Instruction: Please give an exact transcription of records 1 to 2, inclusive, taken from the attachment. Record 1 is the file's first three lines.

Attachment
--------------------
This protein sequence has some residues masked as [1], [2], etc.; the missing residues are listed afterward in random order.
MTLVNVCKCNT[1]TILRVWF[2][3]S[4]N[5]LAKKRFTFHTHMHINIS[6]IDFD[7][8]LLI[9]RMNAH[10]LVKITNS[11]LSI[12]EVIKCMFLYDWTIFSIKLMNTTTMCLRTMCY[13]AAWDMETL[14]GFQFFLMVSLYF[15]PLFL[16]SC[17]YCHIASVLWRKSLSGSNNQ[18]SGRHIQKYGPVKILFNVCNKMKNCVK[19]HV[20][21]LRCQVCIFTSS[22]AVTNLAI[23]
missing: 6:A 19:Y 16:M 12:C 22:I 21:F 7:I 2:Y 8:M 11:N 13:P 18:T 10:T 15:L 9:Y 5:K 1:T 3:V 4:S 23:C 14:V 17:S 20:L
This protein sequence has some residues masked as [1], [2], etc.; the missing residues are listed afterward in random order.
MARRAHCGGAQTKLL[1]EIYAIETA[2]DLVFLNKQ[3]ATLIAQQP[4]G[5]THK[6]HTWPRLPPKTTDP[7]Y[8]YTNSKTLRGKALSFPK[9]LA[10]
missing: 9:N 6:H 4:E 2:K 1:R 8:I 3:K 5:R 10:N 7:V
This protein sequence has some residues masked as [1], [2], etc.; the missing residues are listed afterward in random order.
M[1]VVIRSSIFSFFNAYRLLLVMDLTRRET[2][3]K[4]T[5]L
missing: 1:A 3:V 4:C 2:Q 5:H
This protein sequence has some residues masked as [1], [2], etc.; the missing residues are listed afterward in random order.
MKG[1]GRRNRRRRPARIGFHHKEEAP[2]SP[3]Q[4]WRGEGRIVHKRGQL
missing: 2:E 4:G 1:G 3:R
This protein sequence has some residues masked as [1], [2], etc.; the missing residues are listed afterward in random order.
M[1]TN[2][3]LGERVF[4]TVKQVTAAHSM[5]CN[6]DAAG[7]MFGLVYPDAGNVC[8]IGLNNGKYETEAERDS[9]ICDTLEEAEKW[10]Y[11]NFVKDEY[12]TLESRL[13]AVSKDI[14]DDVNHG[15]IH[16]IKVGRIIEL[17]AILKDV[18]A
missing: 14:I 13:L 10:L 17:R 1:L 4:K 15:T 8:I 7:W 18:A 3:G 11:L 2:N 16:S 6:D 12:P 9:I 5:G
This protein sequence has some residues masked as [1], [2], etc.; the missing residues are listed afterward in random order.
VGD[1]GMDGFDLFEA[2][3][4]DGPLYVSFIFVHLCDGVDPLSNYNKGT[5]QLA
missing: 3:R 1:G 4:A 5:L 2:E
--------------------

This protein sequence has some residues masked as [1], [2], etc.; the missing residues are listed afterward in random order.
MTLVNVCKCNT[1]TILRVWF[2][3]S[4]N[5]LAKKRFTFHTHMHINIS[6]IDFD[7][8]LLI[9]RMNAH[10]LVKITNS[11]LSI[12]EVIKCMFLYDWTIFSIKLMNTTTMCLRTMCY[13]AAWDMETL[14]GFQFFLMVSLYF[15]PLFL[16]SC[17]YCHIASVLWRKSLSGSNNQ[18]SGRHIQKYGPVKILFNVCNKMKNCVK[19]HV[20][21]LRCQVCIFTSS[22]AVTNLAI[23]
missing: 6:A 19:Y 16:M 12:C 22:I 21:F 7:I 2:Y 8:M 11:N 13:P 18:T 10:T 15:L 9:Y 5:K 1:T 3:V 4:S 23:C 14:V 17:S 20:L
This protein sequence has some residues masked as [1], [2], etc.; the missing residues are listed afterward in random order.
MARRAHCGGAQTKLL[1]EIYAIETA[2]DLVFLNKQ[3]ATLIAQQP[4]G[5]THK[6]HTWPRLPPKTTDP[7]Y[8]YTNSKTLRGKALSFPK[9]LA[10]
missing: 9:N 6:H 4:E 2:K 1:R 8:I 3:K 5:R 10:N 7:V